Searching over 5,500,000 cases.


searching
Buy This Entire Record For $7.95

Download the entire decision to receive the complete text, official citation,
docket number, dissents and concurrences, and footnotes for this case.

Learn more about what you receive with purchase of this case.

Paley v. Second Judicial District Court of the State

Supreme Court of Nevada

October 3, 2013

Heather Sharmayn PALEY, Petitioner,
v.
The SECOND JUDICIAL DISTRICT COURT OF the STATE of Nevada, In and for the COUNTY OF WASHOE; and the Honorable Frances Doherty, District Judge, Respondents, and The State of Nevada, Real Party in Interest.

Page 591

Jennifer Lunt, Alternate Public Defender, Washoe County, for Petitioner.

Catherine Cortez Masto, Attorney General, and Daniel M. Roche, Deputy Attorney General, Carson City, for Respondents.

Catherine Cortez Masto, Attorney General, Carson City; Richard A. Gammick, District Attorney, and Lori L. Plater, Deputy District Attorney, Washoe County, for Real Party in Interest.

BEFORE PICKERING, C.J., HARDESTY and SAITTA, JJ.

OPINION

HARDESTY, J.:

This is a petition for a writ of mandamus. Petitioner Heather Sharmayn Paley seeks an order directing the juvenile court to vacate its order holding her in direct contempt of court based on a positive drug test that was taken outside of court, immediately before her court appearance. The respondent district court judge vacated the contempt order while this original proceeding was pending, acknowledging that Paley's actions did not constitute direct contempt.[1] Respondents argue that this renders the petition moot. An exception to the mootness doctrine allows judicial review when the contested issue is likely to arise again but will evade review. We conclude that this exception to the mootness doctrine does not apply because it is clear that a positive drug test alone will not

Page 592

support a finding of direct contempt under NRS 22.010. Thus, the issue presented is not likely to recur.

FACTS

Paley tested positive for methamphetamines immediately prior to a hearing before the juvenile drug court.[2] The test was administered outside of the court and outside of the presence of the judge. Based on the positive drug test, the judge held Paley in direct contempt of court for being under the influence of methamphetamines and ordered her to be immediately remanded to the Washoe County Detention Facility for a period of 25 days. A video of the hearing reveals that Paley was polite, coherent, and respectful, and that she did not cause any disturbance in the presence of the court.

Paley moved to stay the contempt order and requested an order-to-show-cause hearing. At the hearing, Paley argued that she could not be held in direct contempt because she did not cause any disturbance in the immediate view and presence of the court or violate any court order. The juvenile court concluded that it would not change its ruling that Paley's positive drug test was a direct contempt of court. However, it did suspend the remainder of Paley's sentence after she had already served seven days. Paley then filed a writ petition with this court. Approximately one month after Paley filed the petition, the juvenile court vacated its order finding her in direct contempt.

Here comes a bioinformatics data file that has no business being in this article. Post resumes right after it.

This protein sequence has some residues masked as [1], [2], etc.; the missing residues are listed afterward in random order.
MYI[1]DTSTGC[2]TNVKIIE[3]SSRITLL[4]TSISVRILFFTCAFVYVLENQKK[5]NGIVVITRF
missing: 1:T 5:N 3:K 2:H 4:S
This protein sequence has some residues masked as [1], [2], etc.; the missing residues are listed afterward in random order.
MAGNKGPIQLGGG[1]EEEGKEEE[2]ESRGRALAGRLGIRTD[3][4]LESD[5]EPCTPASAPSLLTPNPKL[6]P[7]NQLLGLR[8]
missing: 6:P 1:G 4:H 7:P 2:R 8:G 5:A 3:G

DISCUSSION

" A writ of mandamus is available to compel the performance of an act that the law requires as a duty resulting from an office, trust, or station or to control an arbitrary or capricious exercise of discretion." Int'l Game Tech., Inc. v. Second Judicial Dist. Court,124 Nev. 193, 197, 179 P.3d 556, 558 (2008) (footnote omitted); see also NRS 34.160. But the writ generally will not issue if the petitioner has a plain, speedy, and adequate remedy in the ordinary course of law. NRS 34.170. Because " [n]o rule or statute authorizes an appeal from an order of contempt," we have held that " contempt orders must be challenged bye an original petition pursuant to NRS Chapter 34." Pengilly v. Rancho Santa Fe Homeowners Ass'n, 116 Nev. 646, 649, 5 P.3d 569, 571 (2000). Mandamus, however, is an extraordinary remedy, and it therefore is in this court's discretion to determine whether a petition will be considered. See Poulos v. Eighth Judicial Dist. Court, 98 Nev. 453, 455, 652 P.2d 1177, 1178 (1982); see also State ex rel. Dep't of Transp. v. Thompson, 99 Nev. 358, 360, 662 P.2d 1338, 1339 (1983). This court may exercise that discretion where " ‘ an important issue of law needs ...


Buy This Entire Record For $7.95

Download the entire decision to receive the complete text, official citation,
docket number, dissents and concurrences, and footnotes for this case.

Learn more about what you receive with purchase of this case.